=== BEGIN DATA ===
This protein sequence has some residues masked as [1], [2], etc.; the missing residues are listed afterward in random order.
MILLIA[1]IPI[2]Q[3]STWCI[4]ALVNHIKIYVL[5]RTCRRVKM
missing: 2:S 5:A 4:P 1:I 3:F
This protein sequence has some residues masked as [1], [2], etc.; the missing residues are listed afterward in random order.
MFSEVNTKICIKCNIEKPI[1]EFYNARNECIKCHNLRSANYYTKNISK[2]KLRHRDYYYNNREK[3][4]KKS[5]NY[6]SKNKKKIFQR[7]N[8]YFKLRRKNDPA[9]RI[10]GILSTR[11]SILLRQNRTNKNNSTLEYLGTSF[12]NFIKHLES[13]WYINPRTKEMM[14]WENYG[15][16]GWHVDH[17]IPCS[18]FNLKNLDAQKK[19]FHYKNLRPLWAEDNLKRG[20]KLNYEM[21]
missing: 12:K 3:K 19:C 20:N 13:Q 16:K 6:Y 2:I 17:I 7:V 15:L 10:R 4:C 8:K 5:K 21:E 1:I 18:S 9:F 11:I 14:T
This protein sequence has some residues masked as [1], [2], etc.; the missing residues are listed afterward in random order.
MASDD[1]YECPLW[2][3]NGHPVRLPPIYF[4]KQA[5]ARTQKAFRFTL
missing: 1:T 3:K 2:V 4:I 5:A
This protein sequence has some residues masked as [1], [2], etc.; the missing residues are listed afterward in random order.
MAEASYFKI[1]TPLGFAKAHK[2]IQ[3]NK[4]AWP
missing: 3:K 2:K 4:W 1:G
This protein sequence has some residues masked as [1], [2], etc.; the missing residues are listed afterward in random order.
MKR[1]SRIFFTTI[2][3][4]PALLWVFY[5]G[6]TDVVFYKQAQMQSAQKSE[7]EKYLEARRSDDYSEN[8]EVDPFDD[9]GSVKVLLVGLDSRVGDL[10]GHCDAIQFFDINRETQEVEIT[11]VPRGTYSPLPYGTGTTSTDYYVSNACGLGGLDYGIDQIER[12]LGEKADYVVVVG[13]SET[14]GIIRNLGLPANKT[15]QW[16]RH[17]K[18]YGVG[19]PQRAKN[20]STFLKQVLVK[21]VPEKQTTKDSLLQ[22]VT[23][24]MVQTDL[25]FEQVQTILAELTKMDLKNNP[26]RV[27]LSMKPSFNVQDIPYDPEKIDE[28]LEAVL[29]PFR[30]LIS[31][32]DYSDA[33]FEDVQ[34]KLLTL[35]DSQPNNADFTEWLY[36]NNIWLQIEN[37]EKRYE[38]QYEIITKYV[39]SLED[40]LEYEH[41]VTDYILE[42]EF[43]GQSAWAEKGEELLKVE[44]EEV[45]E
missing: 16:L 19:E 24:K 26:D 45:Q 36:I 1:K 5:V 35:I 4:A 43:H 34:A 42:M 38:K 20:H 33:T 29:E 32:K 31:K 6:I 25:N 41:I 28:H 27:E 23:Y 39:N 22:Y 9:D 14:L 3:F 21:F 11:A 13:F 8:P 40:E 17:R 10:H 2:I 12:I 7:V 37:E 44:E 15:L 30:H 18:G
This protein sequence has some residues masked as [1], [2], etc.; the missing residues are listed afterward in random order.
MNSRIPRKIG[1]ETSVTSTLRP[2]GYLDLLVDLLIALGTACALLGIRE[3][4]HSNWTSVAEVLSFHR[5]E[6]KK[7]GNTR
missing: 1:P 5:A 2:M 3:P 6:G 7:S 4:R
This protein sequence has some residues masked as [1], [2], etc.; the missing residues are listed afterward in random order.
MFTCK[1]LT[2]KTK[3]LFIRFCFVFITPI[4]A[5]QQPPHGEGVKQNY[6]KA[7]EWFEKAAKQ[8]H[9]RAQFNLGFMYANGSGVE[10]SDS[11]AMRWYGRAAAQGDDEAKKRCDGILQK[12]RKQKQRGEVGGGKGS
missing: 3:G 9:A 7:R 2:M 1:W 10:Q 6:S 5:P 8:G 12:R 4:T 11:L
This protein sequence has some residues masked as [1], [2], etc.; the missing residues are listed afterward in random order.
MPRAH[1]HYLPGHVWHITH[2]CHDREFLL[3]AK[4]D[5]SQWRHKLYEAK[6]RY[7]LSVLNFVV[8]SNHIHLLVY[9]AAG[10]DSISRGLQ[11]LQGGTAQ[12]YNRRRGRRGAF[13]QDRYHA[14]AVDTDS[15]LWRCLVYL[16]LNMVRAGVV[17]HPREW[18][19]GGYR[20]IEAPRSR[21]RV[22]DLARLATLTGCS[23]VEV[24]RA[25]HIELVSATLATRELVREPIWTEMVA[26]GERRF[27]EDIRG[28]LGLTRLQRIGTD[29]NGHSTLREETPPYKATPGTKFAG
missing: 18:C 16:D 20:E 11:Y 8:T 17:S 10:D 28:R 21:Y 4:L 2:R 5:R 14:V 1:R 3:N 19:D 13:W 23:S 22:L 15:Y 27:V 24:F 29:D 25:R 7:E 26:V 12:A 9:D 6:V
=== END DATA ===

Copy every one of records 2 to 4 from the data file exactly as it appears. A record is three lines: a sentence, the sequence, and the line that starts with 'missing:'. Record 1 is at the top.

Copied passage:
This protein sequence has some residues masked as [1], [2], etc.; the missing residues are listed afterward in random order.
MFSEVNTKICIKCNIEKPI[1]EFYNARNECIKCHNLRSANYYTKNISK[2]KLRHRDYYYNNREK[3][4]KKS[5]NY[6]SKNKKKIFQR[7]N[8]YFKLRRKNDPA[9]RI[10]GILSTR[11]SILLRQNRTNKNNSTLEYLGTSF[12]NFIKHLES[13]WYINPRTKEMM[14]WENYG[15][16]GWHVDH[17]IPCS[18]FNLKNLDAQKK[19]FHYKNLRPLWAEDNLKRG[20]KLNYEM[21]
missing: 12:K 3:K 19:C 20:N 13:Q 16:K 6:Y 2:I 17:I 7:V 15:L 10:R 4:C 8:K 5:K 21:E 1:I 18:S 9:F 11:I 14:T
This protein sequence has some residues masked as [1], [2], etc.; the missing residues are listed afterward in random order.
MASDD[1]YECPLW[2][3]NGHPVRLPPIYF[4]KQA[5]ARTQKAFRFTL
missing: 1:T 3:K 2:V 4:I 5:A
This protein sequence has some residues masked as [1], [2], etc.; the missing residues are listed afterward in random order.
MAEASYFKI[1]TPLGFAKAHK[2]IQ[3]NK[4]AWP
missing: 3:K 2:K 4:W 1:G